Alexander C. grew up watching his father and brother battle debilitating stomach issues. While he knew it was a problem, he figured it was normal and manageable based on their experiences. Throughout his adolescence, he’d deal with bouts of stomach pain, nausea and vomiting, and occasionally it would become so severe he’d go to the hospital. At every hospital visit, he was told it was probably just gastritis and was sent home with some nausea medicine and instructions to drink plenty of clear fluids. This continued to go on until 2019 when stomach issues, vomiting, insomnia, difficulty breathing and chest pain landed Alexander in the hospital once again.
“I was experiencing a lot of my usual symptoms, so I didn’t think much of it,” Alexander said. “But I knew I was in pain and needed to be treated at the hospital. And for whatever reason, that night they did an x-ray and CT scan and when the results came back, they told me my heart was enlarged.”
Prompted by this discovery, the team at the hospital ordered an echocardiogram (echo) in hopes of diagnosing Alexander’s condition.
“When they brought up heart failure, everything inside of me just dropped,” Alexander said. “I was in shock. I was 26 years old at the time, I didn’t even know what that meant, or what that meant for me. At the time, I was living in Albuquerque and I had family in Dallas, North Carolina and New Orleans, I had my kids and I was engaged at the time. I just remember thinking, ‘No, I can’t. Nothing about this is ideal.’”
Alexander was admitted to the hospital and many tests and exams were done to try and figure out his heart condition.
“I was in the hospital for about 10 more days while they basically researched my condition,” Alexander said. “They were sending things to the Mayo Clinic, doing this test and that test, but they couldn’t figure out what was wrong with me and I was discharged.”
Alexander was given medicine for congestive heart failure, but because they weren’t sure the source of the illness, it was essentially a shot in the dark. For the next 18 months, Alexander continued living his life without a diagnosis or path forward. Until September 2020, when he found himself back in the hospital. During this stay, he was transferred to Heart Hospital of New Mexico @ Lovelace Medical Center (HHNM) where he first heard about the LVAD procedure.
It was determined by Dr. Zaeem and Dr. Booth of the HHNM team, that the LVAD procedure would be necessary for Alexander. Due to his deteriorating condition, the surgery was promptly scheduled for January 27, 2021.
“In 2020, when I was transferred to HHNM, is when I initially heard of the LVAD,” Alexander said. “After living with this for about a year and a half, having no idea this sort of option was on the horizon, it was quite a shock to hear about it in September and then have the surgery scheduled for January. I didn’t have much prep time at all.”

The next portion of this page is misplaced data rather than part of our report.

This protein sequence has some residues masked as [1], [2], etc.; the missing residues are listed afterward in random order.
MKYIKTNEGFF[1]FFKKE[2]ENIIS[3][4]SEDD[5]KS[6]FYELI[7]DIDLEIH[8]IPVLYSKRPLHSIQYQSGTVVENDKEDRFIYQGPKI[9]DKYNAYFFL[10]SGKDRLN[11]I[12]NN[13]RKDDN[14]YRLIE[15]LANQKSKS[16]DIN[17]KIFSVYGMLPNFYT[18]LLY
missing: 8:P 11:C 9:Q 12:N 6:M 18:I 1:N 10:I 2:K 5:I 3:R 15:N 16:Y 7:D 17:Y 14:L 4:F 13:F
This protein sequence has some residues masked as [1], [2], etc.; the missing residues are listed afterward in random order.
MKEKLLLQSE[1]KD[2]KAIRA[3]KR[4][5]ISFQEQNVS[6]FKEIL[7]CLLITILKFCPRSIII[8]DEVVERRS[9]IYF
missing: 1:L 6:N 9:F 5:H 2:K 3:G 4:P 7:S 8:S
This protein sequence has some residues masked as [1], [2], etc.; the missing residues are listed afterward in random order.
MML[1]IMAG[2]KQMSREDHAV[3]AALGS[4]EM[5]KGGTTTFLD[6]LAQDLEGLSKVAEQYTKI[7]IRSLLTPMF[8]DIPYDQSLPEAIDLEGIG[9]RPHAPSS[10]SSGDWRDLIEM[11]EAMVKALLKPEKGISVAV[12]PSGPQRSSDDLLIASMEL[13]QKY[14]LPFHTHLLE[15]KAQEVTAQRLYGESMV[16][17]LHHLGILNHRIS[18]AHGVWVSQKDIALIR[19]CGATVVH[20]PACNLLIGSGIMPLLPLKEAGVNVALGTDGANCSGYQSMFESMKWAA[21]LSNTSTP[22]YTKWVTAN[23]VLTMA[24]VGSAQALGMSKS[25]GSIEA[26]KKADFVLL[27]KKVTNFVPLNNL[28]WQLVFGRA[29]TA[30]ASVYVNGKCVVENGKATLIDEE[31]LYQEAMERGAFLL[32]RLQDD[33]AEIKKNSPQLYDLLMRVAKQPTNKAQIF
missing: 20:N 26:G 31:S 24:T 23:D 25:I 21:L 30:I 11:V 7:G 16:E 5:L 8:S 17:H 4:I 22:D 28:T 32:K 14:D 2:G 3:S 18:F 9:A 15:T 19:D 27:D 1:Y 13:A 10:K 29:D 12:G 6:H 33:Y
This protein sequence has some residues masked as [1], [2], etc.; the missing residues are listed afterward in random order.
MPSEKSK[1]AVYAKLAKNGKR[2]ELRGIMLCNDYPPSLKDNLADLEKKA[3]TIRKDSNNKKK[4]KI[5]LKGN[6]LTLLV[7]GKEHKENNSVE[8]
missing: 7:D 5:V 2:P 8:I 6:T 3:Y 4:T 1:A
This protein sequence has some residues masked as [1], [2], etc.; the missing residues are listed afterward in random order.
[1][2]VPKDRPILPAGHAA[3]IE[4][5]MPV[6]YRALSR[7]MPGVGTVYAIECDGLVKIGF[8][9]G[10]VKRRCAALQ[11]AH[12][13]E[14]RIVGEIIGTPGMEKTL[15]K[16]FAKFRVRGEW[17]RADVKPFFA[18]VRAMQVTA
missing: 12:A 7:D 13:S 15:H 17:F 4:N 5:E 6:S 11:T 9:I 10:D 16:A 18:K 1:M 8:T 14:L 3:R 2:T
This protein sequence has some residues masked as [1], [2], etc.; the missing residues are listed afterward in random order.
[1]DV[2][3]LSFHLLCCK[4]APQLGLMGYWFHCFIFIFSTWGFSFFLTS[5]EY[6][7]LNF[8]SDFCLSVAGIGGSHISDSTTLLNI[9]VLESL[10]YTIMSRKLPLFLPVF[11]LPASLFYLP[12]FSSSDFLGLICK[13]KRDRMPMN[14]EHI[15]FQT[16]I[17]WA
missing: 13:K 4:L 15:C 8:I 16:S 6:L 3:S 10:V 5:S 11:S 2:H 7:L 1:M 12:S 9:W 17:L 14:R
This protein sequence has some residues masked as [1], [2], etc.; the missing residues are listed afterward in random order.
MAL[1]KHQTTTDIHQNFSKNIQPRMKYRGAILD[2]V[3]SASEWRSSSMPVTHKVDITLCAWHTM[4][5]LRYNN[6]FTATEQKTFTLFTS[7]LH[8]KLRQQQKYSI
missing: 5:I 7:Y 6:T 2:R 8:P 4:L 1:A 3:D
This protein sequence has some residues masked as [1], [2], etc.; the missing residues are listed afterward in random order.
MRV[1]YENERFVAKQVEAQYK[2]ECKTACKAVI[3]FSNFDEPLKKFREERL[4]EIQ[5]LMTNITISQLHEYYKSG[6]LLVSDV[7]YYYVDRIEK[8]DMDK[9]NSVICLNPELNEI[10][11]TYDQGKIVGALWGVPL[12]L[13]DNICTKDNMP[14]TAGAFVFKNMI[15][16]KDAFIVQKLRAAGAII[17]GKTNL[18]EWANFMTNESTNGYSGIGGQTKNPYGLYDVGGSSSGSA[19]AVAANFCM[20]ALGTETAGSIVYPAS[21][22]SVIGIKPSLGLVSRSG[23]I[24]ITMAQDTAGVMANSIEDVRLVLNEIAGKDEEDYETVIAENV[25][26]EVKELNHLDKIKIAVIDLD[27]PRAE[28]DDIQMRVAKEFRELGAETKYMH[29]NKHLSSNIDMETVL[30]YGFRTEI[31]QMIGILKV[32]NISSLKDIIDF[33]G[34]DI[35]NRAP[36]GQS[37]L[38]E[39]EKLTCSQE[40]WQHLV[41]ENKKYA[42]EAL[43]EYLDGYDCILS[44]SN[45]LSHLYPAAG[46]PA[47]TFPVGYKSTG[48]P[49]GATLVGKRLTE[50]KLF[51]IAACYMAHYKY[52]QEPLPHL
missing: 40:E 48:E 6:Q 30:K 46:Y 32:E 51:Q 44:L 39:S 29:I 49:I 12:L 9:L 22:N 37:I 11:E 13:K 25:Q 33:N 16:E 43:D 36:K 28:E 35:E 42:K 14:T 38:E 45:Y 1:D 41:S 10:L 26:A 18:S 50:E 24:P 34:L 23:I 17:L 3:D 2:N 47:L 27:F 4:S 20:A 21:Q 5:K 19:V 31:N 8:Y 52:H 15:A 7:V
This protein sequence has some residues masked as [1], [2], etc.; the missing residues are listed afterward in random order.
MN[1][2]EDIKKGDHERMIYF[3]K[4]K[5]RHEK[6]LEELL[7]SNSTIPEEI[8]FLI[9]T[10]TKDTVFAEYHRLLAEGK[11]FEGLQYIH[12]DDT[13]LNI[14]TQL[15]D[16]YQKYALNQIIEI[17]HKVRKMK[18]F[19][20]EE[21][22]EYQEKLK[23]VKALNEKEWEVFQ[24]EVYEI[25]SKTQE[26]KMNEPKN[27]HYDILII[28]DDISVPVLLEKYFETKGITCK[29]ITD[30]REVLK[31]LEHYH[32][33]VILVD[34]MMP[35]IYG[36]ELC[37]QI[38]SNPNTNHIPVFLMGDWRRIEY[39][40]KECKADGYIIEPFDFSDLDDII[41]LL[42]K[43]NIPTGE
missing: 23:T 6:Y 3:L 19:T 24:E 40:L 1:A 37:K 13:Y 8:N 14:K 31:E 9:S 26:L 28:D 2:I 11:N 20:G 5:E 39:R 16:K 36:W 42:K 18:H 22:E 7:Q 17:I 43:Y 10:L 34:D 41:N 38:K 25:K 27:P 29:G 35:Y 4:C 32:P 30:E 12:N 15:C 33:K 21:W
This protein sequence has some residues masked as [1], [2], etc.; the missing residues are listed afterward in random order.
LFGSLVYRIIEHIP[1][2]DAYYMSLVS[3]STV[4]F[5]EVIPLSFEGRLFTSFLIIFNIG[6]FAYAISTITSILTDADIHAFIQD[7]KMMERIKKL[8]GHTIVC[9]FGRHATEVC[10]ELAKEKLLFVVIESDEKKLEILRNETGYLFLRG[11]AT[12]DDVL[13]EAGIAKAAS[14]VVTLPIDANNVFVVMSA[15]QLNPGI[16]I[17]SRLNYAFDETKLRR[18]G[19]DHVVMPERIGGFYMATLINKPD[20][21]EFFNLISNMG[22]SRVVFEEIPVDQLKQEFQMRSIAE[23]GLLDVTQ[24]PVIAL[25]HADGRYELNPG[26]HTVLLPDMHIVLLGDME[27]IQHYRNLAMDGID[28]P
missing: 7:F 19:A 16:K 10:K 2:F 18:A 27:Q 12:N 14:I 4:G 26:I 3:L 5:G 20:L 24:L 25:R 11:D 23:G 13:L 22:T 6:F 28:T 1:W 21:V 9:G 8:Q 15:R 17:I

The implementation of the LVAD went well and Alexander made a quick recovery, staying in the hospital for a fraction of the average time patients with the same procedure do.
“I’m a former athlete and I played basketball competitively until I was 17, the only thing that stopped me was a blown ACL, but I think anyone in their twenties with an athletic background that is used to pushing their body to the limit would have the same response to the surgery. My mindset was, ‘OK, let’s get up out of bed, let’s get to walking.’ I didn’t want to lay down all day, that’s boring and it hurt. I wanted to get up and move because I knew getting up and moving around was the way I’d recover. To me, it was simple, like one plus two equals three.”
His positive mindset of dealing with the rehabilitation and putting in the work to recover as quickly as possible certainly paid off.
“It all happened so quickly, but somehow we were able to pull it off,” Alexander said. “Since the surgery, I can’t say I feel that I’m at my physical peak because that’s unfair, but I definitely feel better than I did a year ago. Last summer I was just a shell of myself. I feel better in that aspect, I can do more without being so exhausted.”
When asked his advice to others in the same situation, Alexander was very adamant:
“I want people to not believe in the doom and gloom,” Alexander said. “I don’t want people to be scared of the procedure, because I know I was at first. That fear almost made me say no, but this surgery has truly changed my life. Most importantly, I’d say to really get to know your caseworker and your advocate. My advocate, Lily Jackman, is just the best. She’s helped me through every stage of this process. Share everything with them including your fears and your excitements, because they’re going to be the ones that can smooth out the experience the most. The surgeons have their job to do, and that’s to perform the surgery. Your doctors have their job, and that’s to make sure everything went right, but your advocate is the one that’s there solely for you and that’s the most important piece of the puzzle. Get to know your advocate in and out and let them get to know you. Do your due diligence and don’t let the feeling of ‘impending doom’ creep in on you.”